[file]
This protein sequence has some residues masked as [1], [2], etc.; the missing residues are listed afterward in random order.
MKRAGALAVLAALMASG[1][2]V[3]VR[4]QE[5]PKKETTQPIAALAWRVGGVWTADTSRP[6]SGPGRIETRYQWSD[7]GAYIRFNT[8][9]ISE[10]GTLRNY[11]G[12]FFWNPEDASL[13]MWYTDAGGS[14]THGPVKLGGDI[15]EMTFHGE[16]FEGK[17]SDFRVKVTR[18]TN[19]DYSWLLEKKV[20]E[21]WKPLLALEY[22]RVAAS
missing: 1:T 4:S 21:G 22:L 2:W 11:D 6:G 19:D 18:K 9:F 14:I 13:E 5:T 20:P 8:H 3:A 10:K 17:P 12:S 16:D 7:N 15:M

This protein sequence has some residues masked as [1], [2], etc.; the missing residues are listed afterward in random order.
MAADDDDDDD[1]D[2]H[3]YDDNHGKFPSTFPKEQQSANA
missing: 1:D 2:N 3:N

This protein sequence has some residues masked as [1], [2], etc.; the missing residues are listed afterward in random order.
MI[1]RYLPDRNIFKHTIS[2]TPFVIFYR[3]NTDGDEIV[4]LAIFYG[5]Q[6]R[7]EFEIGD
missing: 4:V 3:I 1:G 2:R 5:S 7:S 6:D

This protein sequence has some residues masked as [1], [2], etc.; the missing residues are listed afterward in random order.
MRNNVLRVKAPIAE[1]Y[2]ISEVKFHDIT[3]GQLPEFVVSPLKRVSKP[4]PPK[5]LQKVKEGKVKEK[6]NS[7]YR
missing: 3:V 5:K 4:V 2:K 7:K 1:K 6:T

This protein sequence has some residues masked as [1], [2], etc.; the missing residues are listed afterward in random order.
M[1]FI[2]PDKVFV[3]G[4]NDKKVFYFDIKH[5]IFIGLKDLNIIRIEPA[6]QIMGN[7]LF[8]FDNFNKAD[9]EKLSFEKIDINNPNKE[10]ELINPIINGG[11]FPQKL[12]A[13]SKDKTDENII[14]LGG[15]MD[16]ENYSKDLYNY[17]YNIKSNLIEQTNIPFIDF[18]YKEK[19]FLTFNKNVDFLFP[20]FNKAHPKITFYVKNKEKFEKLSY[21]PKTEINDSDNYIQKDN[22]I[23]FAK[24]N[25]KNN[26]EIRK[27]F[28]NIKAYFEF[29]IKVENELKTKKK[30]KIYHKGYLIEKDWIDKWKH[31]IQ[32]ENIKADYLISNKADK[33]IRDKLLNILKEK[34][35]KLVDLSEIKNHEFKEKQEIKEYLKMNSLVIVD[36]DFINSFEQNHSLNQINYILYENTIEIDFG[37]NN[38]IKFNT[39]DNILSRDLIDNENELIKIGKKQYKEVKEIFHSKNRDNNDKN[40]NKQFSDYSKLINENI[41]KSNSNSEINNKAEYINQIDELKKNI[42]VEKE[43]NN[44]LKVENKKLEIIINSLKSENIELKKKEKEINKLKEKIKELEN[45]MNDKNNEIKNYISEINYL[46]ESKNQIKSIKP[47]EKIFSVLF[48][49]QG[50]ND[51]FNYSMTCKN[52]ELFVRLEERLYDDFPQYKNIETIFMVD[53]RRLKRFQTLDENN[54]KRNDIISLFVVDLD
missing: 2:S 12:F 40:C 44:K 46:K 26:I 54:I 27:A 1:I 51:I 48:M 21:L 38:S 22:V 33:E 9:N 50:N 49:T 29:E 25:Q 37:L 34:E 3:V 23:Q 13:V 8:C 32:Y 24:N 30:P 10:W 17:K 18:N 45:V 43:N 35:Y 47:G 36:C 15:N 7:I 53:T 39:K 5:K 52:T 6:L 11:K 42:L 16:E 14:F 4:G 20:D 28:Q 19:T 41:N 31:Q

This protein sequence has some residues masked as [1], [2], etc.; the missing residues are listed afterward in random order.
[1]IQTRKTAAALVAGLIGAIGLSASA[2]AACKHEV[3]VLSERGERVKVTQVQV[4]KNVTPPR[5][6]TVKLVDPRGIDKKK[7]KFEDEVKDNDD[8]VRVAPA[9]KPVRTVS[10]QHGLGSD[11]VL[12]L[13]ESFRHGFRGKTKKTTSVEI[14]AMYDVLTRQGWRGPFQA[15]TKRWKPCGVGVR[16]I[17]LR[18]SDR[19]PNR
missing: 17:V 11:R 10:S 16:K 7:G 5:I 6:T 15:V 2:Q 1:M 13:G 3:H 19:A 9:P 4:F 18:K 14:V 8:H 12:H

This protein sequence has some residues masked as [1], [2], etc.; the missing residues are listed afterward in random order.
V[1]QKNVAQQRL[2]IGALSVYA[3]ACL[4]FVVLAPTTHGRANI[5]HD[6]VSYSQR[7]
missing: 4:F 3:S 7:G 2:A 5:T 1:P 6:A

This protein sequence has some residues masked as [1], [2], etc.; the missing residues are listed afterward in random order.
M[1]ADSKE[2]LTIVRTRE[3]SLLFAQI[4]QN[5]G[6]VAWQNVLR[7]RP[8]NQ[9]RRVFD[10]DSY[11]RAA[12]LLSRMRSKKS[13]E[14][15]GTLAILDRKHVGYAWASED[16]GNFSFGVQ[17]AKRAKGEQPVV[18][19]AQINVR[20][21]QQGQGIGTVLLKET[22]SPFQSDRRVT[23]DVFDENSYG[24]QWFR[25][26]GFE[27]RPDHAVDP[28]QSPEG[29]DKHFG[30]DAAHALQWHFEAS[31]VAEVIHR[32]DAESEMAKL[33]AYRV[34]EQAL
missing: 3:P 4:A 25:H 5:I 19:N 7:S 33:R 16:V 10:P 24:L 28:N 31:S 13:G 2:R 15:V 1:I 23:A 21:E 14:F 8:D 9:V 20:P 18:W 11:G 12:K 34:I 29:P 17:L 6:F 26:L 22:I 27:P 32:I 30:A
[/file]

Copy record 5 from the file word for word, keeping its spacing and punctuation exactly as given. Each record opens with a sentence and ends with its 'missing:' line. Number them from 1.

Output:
This protein sequence has some residues masked as [1], [2], etc.; the missing residues are listed afterward in random order.
M[1]FI[2]PDKVFV[3]G[4]NDKKVFYFDIKH[5]IFIGLKDLNIIRIEPA[6]QIMGN[7]LF[8]FDNFNKAD[9]EKLSFEKIDINNPNKE[10]ELINPIINGG[11]FPQKL[12]A[13]SKDKTDENII[14]LGG[15]MD[16]ENYSKDLYNY[17]YNIKSNLIEQTNIPFIDF[18]YKEK[19]FLTFNKNVDFLFP[20]FNKAHPKITFYVKNKEKFEKLSY[21]PKTEINDSDNYIQKDN[22]I[23]FAK[24]N[25]KNN[26]EIRK[27]F[28]NIKAYFEF[29]IKVENELKTKKK[30]KIYHKGYLIEKDWIDKWKH[31]IQ[32]ENIKADYLISNKADK[33]IRDKLLNILKEK[34][35]KLVDLSEIKNHEFKEKQEIKEYLKMNSLVIVD[36]DFINSFEQNHSLNQINYILYENTIEIDFG[37]NN[38]IKFNT[39]DNILSRDLIDNENELIKIGKKQYKEVKEIFHSKNRDNNDKN[40]NKQFSDYSKLINENI[41]KSNSNSEINNKAEYINQIDELKKNI[42]VEKE[43]NN[44]LKVENKKLEIIINSLKSENIELKKKEKEINKLKEKIKELEN[45]MNDKNNEIKNYISEINYL[46]ESKNQIKSIKP[47]EKIFSVLF[48][49]QG[50]ND[51]FNYSMTCKN[52]ELFVRLEERLYDDFPQYKNIETIFMVD[53]RRLKRFQTLDENN[54]KRNDIISLFVVDLD
missing: 2:S 12:F 40:C 44:K 46:K 26:I 54:I 27:A 1:I 51:I 48:M 21:L 38:S 22:V 33:E 9:N 50:N 49:T 29:E 25:Q 37:L 34:E 3:V 23:Q 13:V 8:C 32:Y 24:N 30:P 10:W 17:K 18:N 45:V 43:N 35:Y 47:G 36:C 15:N 7:I 53:T 39:K 5:K 52:T 6:L 11:K 42:L 16:E 14:F 4:G 20:D 28:Q 19:T 41:N 31:Q